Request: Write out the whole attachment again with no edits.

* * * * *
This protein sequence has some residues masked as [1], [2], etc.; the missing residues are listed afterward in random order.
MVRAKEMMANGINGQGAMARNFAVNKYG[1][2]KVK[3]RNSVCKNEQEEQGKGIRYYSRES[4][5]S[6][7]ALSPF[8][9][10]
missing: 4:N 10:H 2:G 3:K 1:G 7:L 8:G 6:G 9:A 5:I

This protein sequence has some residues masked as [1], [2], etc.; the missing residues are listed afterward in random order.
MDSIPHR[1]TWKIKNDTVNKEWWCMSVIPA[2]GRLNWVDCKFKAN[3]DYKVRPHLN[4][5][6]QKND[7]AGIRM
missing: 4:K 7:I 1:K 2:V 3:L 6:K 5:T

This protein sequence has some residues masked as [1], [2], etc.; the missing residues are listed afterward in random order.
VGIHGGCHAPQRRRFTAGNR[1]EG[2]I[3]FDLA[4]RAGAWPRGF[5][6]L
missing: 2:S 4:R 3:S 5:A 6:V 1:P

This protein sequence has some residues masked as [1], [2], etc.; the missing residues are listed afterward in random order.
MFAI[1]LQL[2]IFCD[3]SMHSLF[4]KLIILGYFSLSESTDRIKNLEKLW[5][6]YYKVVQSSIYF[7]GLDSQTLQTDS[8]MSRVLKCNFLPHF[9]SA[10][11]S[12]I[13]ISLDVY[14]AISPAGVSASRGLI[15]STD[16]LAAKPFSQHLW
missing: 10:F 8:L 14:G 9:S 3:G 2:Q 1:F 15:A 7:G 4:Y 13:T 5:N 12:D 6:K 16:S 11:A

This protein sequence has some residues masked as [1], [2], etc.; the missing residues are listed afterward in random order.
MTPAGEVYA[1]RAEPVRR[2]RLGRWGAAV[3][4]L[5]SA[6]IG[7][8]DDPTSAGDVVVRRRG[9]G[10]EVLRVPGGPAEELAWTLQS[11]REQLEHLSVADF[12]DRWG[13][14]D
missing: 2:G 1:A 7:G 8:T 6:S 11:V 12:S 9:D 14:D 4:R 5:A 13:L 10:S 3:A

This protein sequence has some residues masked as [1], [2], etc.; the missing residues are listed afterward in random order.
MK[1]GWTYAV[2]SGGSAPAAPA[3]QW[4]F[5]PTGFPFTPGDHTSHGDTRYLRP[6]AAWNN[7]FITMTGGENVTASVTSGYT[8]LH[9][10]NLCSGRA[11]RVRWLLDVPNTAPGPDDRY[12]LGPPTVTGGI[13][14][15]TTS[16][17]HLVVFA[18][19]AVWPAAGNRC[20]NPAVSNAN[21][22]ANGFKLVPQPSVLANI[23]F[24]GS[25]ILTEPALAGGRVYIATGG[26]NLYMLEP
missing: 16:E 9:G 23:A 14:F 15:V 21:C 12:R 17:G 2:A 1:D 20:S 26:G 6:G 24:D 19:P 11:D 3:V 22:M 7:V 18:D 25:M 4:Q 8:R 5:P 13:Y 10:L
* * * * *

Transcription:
This protein sequence has some residues masked as [1], [2], etc.; the missing residues are listed afterward in random order.
MVRAKEMMANGINGQGAMARNFAVNKYG[1][2]KVK[3]RNSVCKNEQEEQGKGIRYYSRES[4][5]S[6][7]ALSPF[8][9][10]
missing: 4:N 10:H 2:G 3:K 1:G 7:L 8:G 6:G 9:A 5:I

This protein sequence has some residues masked as [1], [2], etc.; the missing residues are listed afterward in random order.
MDSIPHR[1]TWKIKNDTVNKEWWCMSVIPA[2]GRLNWVDCKFKAN[3]DYKVRPHLN[4][5][6]QKND[7]AGIRM
missing: 4:K 7:I 1:K 2:V 3:L 6:K 5:T

This protein sequence has some residues masked as [1], [2], etc.; the missing residues are listed afterward in random order.
VGIHGGCHAPQRRRFTAGNR[1]EG[2]I[3]FDLA[4]RAGAWPRGF[5][6]L
missing: 2:S 4:R 3:S 5:A 6:V 1:P

This protein sequence has some residues masked as [1], [2], etc.; the missing residues are listed afterward in random order.
MFAI[1]LQL[2]IFCD[3]SMHSLF[4]KLIILGYFSLSESTDRIKNLEKLW[5][6]YYKVVQSSIYF[7]GLDSQTLQTDS[8]MSRVLKCNFLPHF[9]SA[10][11]S[12]I[13]ISLDVY[14]AISPAGVSASRGLI[15]STD[16]LAAKPFSQHLW
missing: 10:F 8:L 14:G 9:S 3:G 2:Q 1:F 15:A 7:G 4:Y 13:T 5:N 12:D 6:K 16:S 11:A

This protein sequence has some residues masked as [1], [2], etc.; the missing residues are listed afterward in random order.
MTPAGEVYA[1]RAEPVRR[2]RLGRWGAAV[3][4]L[5]SA[6]IG[7][8]DDPTSAGDVVVRRRG[9]G[10]EVLRVPGGPAEELAWTLQS[11]REQLEHLSVADF[12]DRWG[13][14]D
missing: 2:G 1:A 7:G 8:T 6:S 11:V 12:S 9:D 14:D 4:R 5:A 13:L 10:S 3:A

This protein sequence has some residues masked as [1], [2], etc.; the missing residues are listed afterward in random order.
MK[1]GWTYAV[2]SGGSAPAAPA[3]QW[4]F[5]PTGFPFTPGDHTSHGDTRYLRP[6]AAWNN[7]FITMTGGENVTASVTSGYT[8]LH[9][10]NLCSGRA[11]RVRWLLDVPNTAPGPDDRY[12]LGPPTVTGGI[13][14][15]TTS[16][17]HLVVFA[18][19]AVWPAAGNRC[20]NPAVSNAN[21][22]ANGFKLVPQPSVLANI[23]F[24]GS[25]ILTEPALAGGRVYIATGG[26]NLYMLEP
missing: 16:E 9:G 23:A 14:F 15:V 21:C 12:R 17:G 2:A 1:D 20:S 26:G 6:G 24:D 19:P 11:D 3:V 22:M 7:V 18:D 25:M 4:Q 8:R 5:P 13:Y 10:L